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Samuel Kirk & Son 11oz Silver Footed Salver or Tray Bearing the arms of John Hanson Thomas, c. 1859

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S. Kirk & Son 11oz Silver Footed Salver or Tray Bearing the arms of John Hanson Thomas, c. 1859

A wonderful, large footed waiter or tray, this example has a lovely raised edge decorated with large repousséd classical acanthus leaves against a stippled background. Attached to the underside of the rim are four cast and applied pierced scrolling feet with floral details. The flat surface is covered by diaper work – an engraved surface of repeating squares and fine beading. This particular technique makes the surface sparkle. (And acts to hide scratches – quite practical!)

The central reserve is framed by rococo inspired floral and foliate engraving which surrounds the central crest, coat-of-arms and motto of the Thomas family of Maryland.

The underside of the tray bears the inscription:

'Dr. J. Hanson Thomas/ from his Mother in law/ Mrs. Basil Gordon/ xMas 1859'

When John Hanson Thomas (1813-1881) married Anne Campbell Gordon (1819-1886) on the 15th of November 1837 it was a big deal. He was from an important Maryland family and she was the daughter of one of the richest merchants in Virginia, Basil Gordon.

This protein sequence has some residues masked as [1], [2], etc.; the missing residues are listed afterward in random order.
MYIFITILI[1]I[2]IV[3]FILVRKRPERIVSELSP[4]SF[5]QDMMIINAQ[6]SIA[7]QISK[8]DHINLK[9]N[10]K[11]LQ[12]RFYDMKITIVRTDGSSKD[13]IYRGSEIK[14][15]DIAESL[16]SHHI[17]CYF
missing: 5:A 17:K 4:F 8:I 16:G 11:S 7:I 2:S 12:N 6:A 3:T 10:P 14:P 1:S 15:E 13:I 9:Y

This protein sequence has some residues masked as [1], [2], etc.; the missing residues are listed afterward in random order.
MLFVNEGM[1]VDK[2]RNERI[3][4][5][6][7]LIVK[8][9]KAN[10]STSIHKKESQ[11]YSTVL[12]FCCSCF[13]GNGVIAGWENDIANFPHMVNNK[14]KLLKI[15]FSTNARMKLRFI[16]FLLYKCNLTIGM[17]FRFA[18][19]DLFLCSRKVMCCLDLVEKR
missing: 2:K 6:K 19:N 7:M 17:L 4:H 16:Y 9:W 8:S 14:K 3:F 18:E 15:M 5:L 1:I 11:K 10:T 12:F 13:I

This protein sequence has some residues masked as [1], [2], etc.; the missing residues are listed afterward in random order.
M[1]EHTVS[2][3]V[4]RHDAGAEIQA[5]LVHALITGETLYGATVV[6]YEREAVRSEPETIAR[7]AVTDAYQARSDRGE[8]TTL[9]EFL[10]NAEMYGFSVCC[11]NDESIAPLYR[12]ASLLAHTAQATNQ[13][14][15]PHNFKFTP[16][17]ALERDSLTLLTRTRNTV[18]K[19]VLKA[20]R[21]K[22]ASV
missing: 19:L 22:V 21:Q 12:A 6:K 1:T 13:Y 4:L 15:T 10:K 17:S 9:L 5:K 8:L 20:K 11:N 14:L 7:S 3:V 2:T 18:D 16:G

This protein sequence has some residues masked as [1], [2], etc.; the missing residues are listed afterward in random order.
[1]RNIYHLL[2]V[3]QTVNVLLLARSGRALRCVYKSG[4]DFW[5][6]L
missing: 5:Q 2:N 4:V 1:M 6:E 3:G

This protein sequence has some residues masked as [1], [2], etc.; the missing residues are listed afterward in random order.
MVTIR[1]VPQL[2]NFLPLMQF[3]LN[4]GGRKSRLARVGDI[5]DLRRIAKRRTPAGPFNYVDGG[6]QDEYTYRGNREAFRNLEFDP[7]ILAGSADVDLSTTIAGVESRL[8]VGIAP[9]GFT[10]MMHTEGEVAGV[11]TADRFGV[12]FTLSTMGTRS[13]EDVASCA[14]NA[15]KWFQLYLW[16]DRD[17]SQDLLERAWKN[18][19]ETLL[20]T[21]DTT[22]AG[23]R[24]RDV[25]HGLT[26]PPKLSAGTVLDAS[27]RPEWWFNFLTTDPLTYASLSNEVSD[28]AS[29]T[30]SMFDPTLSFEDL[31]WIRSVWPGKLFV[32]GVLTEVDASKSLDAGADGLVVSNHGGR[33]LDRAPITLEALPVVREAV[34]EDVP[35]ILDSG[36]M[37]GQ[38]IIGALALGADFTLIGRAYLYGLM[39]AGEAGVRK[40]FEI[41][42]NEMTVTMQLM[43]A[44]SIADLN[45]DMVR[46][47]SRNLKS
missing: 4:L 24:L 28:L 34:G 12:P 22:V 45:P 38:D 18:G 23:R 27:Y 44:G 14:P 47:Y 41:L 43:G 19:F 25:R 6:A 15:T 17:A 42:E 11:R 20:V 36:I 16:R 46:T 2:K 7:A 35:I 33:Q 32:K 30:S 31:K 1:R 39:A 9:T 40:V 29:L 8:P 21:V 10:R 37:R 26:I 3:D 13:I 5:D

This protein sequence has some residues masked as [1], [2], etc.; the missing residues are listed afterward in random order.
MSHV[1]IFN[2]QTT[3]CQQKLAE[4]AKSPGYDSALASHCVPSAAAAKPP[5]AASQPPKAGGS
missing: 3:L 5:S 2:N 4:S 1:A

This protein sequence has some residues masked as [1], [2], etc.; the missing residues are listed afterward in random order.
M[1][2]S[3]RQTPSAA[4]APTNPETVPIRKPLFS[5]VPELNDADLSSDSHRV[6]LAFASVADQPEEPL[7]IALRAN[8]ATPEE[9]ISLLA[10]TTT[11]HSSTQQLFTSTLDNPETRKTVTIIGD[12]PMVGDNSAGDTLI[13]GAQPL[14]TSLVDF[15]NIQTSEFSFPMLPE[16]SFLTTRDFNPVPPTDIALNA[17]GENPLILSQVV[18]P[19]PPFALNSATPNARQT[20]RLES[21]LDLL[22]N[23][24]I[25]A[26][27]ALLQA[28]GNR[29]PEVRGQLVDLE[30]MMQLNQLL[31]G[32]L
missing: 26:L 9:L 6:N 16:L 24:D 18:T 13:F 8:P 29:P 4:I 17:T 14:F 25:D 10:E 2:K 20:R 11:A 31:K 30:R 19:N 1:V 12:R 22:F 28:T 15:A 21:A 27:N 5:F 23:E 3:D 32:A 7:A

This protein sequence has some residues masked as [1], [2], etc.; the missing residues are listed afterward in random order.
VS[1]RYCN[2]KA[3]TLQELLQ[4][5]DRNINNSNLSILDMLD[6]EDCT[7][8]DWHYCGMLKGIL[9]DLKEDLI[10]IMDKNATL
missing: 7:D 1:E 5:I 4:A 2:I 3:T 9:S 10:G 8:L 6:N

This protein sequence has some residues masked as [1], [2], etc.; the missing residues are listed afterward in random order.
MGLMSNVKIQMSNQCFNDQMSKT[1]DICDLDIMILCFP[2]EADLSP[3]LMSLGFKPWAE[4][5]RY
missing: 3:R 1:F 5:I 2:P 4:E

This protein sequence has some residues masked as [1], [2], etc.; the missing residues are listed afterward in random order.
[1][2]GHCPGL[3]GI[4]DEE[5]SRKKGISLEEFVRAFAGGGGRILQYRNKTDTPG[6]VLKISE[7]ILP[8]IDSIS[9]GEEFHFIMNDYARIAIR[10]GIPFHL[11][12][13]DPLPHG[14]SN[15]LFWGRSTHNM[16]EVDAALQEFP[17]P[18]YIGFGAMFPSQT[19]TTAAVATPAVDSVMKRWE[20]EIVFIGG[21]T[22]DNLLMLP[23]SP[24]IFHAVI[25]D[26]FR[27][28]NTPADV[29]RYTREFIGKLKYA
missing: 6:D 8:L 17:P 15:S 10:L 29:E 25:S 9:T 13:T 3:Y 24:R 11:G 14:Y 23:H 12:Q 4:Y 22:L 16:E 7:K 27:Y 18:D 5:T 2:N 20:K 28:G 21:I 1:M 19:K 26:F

John Hanson Thomas was the great grandson of John Hanson, one of this country's founding fathers from Maryland. John Hanson was the presiding officer of Congress under the Articles of Confederation and the first person to be titled 'president' of the Congress in 1781, leading some to call him the first president of the United States. In this capacity, Hanson started the US mint, the foreign department -predecessor to the State Department and instituted the bank of North America – our first central bank. He negotiated the peace treaty with Great Britain and declared the fourth Thursday of November as the first national holiday - Thanksgiving! (See: for more information on Hanson.)

John Hanson Thomas continued in his family's political footsteps. He served as mayor of Baltimore from 1850-1852 and also served in the Maryland legislature. In this capacity, he was a leader of the secessionists in 1861. He was arrested and imprisoned at Fort Warren. Hanson was the president of the Farmers and Merchants Bank of Baltimore and officers of the bank tried to secure his parole from prison. After obtaining his parole from Secretary of State William H. Seward, Hanson declined release three times!

Anne Campbell Gordon was the daughter of Bazil Gordon, a merchant from Falmouth Virginia. Bazil Gordon emigrated from Scotland with his brother Samuel in 1786. He started a store which, due to the tobacco industry, grew into a large import/export business and he became one of the richest men in the United States - some claim he was the first millionaire on this continent. Anne's uncle Samuel Gordon purchased Kenmore, the Falmouth Virginia plantation built by Fielding and Betty Washington Lewis, George Washington's sister.

The Thomas's lived in Baltimore and in 1849 commissioned noted architect J. Rudolph Niersee to build them a home at 1 West Mount Vernon Place, on Baltimore's most fashionable square. This classical mansion, known today as Hackerman House, still stands and is now part of the Walters Art Museum. Hackerman House is where this antebellum Kirk tray lived.

This lovely piece of Kirk silver is stamped 'S. KIRK & SON/ 11.OZ'. It measures 18.25 inches long by 13 inches wide, weighs 45.20 troy ounce and is in very good antique condition.